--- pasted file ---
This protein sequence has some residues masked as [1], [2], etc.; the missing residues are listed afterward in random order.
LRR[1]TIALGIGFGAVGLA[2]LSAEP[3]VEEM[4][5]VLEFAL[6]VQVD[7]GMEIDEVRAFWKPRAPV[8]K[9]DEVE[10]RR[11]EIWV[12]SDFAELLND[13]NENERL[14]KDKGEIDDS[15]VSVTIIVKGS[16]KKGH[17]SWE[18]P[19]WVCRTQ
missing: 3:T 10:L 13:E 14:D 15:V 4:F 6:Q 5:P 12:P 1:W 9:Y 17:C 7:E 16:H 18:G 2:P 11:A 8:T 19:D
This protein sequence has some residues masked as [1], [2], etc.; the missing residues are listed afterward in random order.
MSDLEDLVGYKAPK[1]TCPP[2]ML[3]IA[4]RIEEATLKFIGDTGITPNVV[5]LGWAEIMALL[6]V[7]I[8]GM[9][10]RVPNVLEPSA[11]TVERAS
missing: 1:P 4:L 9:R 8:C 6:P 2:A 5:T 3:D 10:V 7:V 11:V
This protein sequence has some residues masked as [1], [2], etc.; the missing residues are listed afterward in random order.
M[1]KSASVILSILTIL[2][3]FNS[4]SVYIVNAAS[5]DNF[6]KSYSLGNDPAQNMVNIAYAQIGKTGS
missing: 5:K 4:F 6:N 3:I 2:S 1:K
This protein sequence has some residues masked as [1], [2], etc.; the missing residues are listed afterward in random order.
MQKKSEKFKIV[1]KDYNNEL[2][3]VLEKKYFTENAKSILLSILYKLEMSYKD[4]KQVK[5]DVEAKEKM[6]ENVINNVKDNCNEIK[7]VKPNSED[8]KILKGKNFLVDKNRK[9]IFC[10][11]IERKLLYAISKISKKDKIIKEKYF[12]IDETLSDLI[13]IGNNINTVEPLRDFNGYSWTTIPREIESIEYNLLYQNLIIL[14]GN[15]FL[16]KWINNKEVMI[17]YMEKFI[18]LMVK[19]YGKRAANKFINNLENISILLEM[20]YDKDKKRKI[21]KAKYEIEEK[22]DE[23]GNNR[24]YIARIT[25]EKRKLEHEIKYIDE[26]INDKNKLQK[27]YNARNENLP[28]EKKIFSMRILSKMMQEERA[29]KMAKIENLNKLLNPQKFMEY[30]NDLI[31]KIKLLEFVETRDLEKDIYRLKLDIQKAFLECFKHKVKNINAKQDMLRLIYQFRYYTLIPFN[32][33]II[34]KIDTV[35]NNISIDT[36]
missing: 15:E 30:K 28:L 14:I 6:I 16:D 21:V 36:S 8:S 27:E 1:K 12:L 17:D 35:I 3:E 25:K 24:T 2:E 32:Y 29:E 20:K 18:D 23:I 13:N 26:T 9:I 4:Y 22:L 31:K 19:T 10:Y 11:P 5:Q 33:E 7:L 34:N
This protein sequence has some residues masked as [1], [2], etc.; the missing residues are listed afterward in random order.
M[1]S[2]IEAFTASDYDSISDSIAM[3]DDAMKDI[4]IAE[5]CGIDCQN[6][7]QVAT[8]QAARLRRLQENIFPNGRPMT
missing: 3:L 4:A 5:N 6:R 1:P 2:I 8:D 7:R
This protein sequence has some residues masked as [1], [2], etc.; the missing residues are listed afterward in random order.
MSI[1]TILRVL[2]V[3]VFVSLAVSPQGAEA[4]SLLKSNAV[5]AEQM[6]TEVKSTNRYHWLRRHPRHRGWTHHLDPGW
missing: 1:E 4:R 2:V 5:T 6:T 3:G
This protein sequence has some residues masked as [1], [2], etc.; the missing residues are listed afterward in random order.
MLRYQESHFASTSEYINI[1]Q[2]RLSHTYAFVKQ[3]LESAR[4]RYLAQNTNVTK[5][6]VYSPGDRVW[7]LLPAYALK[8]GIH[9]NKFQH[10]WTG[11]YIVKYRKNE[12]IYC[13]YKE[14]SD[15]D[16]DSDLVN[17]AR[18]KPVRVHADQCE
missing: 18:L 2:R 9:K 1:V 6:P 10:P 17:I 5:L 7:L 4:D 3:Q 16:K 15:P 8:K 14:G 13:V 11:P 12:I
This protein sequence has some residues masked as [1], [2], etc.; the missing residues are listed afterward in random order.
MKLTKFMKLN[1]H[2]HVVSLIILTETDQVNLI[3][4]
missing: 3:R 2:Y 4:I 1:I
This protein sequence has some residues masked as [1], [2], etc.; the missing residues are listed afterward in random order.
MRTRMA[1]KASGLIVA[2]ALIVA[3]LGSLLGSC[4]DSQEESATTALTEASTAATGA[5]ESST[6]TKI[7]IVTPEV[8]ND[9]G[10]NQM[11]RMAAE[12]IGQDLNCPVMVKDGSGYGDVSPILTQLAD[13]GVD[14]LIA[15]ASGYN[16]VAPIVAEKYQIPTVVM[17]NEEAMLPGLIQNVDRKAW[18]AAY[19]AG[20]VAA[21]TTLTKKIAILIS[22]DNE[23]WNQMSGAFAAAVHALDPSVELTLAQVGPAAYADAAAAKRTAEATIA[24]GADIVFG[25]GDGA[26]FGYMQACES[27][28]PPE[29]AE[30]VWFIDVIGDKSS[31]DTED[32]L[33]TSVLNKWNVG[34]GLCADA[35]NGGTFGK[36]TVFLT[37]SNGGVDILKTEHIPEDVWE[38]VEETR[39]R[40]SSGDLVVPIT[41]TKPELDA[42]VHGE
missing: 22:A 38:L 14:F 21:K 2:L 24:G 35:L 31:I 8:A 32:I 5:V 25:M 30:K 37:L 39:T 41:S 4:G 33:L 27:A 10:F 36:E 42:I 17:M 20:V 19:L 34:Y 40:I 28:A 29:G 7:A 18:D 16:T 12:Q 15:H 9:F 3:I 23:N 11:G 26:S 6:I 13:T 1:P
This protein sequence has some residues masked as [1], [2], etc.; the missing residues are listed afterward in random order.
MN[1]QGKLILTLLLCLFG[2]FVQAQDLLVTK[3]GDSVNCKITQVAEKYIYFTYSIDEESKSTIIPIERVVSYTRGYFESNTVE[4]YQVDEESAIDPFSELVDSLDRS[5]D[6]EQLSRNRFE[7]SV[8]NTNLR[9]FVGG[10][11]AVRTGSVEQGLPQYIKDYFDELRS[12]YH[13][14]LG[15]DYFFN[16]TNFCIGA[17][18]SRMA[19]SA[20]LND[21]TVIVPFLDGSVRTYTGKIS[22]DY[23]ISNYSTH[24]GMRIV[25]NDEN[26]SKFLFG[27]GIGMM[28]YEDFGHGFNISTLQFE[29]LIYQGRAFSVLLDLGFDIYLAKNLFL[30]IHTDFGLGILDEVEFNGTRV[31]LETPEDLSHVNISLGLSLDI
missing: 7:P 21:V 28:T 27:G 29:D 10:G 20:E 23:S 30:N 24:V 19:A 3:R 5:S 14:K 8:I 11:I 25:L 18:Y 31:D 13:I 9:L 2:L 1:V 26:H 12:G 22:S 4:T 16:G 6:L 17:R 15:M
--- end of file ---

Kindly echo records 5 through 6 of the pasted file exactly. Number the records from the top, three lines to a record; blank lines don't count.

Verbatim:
This protein sequence has some residues masked as [1], [2], etc.; the missing residues are listed afterward in random order.
M[1]S[2]IEAFTASDYDSISDSIAM[3]DDAMKDI[4]IAE[5]CGIDCQN[6][7]QVAT[8]QAARLRRLQENIFPNGRPMT
missing: 3:L 4:A 5:N 6:R 1:P 2:I 8:D 7:R
This protein sequence has some residues masked as [1], [2], etc.; the missing residues are listed afterward in random order.
MSI[1]TILRVL[2]V[3]VFVSLAVSPQGAEA[4]SLLKSNAV[5]AEQM[6]TEVKSTNRYHWLRRHPRHRGWTHHLDPGW
missing: 1:E 4:R 2:V 5:T 6:T 3:G